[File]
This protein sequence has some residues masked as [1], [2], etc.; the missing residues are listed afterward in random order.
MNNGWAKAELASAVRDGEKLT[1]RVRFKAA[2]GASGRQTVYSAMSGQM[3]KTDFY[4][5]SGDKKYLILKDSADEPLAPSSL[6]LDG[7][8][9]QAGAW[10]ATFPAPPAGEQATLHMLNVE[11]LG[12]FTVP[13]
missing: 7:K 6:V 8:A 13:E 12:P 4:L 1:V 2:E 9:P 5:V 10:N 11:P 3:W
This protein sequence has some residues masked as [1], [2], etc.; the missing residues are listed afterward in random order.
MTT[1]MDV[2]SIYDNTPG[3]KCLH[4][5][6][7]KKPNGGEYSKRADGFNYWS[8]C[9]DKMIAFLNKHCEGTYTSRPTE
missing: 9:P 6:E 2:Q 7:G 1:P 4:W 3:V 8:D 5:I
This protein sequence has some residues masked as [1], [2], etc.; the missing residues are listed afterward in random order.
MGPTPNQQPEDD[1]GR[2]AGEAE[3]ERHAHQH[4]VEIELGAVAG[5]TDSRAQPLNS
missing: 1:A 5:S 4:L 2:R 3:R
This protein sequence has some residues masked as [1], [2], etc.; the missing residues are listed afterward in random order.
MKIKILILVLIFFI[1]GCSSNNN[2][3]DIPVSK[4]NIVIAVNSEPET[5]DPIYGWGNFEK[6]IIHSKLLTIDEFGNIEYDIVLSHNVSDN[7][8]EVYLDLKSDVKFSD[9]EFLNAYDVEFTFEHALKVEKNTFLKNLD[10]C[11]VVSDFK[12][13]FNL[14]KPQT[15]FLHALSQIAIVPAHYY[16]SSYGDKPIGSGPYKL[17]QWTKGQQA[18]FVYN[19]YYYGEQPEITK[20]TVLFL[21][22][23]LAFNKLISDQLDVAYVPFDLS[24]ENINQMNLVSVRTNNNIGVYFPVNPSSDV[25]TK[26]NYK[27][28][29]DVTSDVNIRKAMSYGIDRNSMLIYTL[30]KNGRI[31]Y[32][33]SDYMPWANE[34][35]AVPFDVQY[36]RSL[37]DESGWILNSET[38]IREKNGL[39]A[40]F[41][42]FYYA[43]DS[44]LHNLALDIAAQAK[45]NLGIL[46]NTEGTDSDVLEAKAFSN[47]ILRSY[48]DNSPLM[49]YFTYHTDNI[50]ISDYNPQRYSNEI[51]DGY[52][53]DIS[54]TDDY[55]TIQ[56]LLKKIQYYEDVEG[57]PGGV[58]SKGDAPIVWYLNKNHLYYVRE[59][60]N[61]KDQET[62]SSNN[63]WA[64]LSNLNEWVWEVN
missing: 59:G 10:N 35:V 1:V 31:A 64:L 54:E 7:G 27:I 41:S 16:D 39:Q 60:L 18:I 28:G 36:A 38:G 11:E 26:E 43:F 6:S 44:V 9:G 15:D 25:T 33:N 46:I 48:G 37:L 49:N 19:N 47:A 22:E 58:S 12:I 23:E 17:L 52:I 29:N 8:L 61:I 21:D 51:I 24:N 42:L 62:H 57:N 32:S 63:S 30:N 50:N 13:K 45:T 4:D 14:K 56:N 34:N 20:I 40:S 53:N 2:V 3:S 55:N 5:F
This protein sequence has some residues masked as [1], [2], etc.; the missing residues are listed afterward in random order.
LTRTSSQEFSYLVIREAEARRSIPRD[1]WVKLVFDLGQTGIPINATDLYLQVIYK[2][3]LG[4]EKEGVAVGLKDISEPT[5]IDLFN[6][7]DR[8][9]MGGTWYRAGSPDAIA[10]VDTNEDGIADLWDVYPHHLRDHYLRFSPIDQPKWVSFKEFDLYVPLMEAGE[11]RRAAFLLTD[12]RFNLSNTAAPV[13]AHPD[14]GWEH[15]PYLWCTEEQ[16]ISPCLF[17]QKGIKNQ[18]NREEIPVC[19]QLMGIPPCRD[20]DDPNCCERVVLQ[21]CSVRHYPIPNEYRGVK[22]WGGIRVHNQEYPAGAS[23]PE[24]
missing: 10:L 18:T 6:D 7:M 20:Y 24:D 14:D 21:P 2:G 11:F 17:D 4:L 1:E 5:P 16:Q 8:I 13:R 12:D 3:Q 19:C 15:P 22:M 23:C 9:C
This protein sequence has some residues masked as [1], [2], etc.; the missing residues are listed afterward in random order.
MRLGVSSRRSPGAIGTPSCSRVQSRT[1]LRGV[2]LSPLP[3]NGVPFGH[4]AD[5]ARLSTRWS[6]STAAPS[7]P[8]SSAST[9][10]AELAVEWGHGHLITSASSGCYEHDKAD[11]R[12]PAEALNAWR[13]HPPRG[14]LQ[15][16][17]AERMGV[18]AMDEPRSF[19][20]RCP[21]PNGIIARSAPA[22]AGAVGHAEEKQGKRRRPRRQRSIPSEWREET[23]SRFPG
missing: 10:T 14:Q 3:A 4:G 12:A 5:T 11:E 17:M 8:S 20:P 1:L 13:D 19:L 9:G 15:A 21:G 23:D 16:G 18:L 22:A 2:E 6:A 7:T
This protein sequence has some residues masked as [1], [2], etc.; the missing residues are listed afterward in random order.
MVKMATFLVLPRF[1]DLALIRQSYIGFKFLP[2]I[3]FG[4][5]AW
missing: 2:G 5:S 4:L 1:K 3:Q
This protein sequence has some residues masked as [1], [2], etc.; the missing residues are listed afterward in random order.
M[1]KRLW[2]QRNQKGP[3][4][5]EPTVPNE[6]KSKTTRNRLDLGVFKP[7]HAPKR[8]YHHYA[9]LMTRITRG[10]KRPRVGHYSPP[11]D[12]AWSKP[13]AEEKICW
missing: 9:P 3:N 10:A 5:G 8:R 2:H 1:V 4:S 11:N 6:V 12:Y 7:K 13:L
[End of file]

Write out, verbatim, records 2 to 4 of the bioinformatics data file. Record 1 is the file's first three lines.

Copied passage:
This protein sequence has some residues masked as [1], [2], etc.; the missing residues are listed afterward in random order.
MTT[1]MDV[2]SIYDNTPG[3]KCLH[4][5][6][7]KKPNGGEYSKRADGFNYWS[8]C[9]DKMIAFLNKHCEGTYTSRPTE
missing: 9:P 6:E 2:Q 7:G 1:P 4:W 3:V 8:D 5:I
This protein sequence has some residues masked as [1], [2], etc.; the missing residues are listed afterward in random order.
MGPTPNQQPEDD[1]GR[2]AGEAE[3]ERHAHQH[4]VEIELGAVAG[5]TDSRAQPLNS
missing: 1:A 5:S 4:L 2:R 3:R
This protein sequence has some residues masked as [1], [2], etc.; the missing residues are listed afterward in random order.
MKIKILILVLIFFI[1]GCSSNNN[2][3]DIPVSK[4]NIVIAVNSEPET[5]DPIYGWGNFEK[6]IIHSKLLTIDEFGNIEYDIVLSHNVSDN[7][8]EVYLDLKSDVKFSD[9]EFLNAYDVEFTFEHALKVEKNTFLKNLD[10]C[11]VVSDFK[12][13]FNL[14]KPQT[15]FLHALSQIAIVPAHYY[16]SSYGDKPIGSGPYKL[17]QWTKGQQA[18]FVYN[19]YYYGEQPEITK[20]TVLFL[21][22][23]LAFNKLISDQLDVAYVPFDLS[24]ENINQMNLVSVRTNNNIGVYFPVNPSSDV[25]TK[26]NYK[27][28][29]DVTSDVNIRKAMSYGIDRNSMLIYTL[30]KNGRI[31]Y[32][33]SDYMPWANE[34][35]AVPFDVQY[36]RSL[37]DESGWILNSET[38]IREKNGL[39]A[40]F[41][42]FYYA[43]DS[44]LHNLALDIAAQAK[45]NLGIL[46]NTEGTDSDVLEAKAFSN[47]ILRSY[48]DNSPLM[49]YFTYHTDNI[50]ISDYNPQRYSNEI[51]DGY[52][53]DIS[54]TDDY[55]TIQ[56]LLKKIQYYEDVEG[57]PGGV[58]SKGDAPIVWYLNKNHLYYVRE[59][60]N[61]KDQET[62]SSNN[63]WA[64]LSNLNEWVWEVN
missing: 59:G 10:N 35:V 1:V 31:A 64:L 54:E 7:G 27:I 41:S 16:D 39:Q 60:L 18:I 28:G 36:A 38:G 11:E 26:E 43:F 6:S 44:V 9:G 15:D 25:T 33:N 46:I 48:G 37:L 49:N 19:N 47:A 22:E 58:S 12:I 23:E 17:L 52:I 29:N 8:L 61:I 21:D 51:I 24:N 42:L 62:H 57:N 32:S 63:S 30:N 50:N 13:K 45:T 4:D 14:K 56:N 34:N 20:I 40:S 53:N 2:V 3:S 55:N 5:F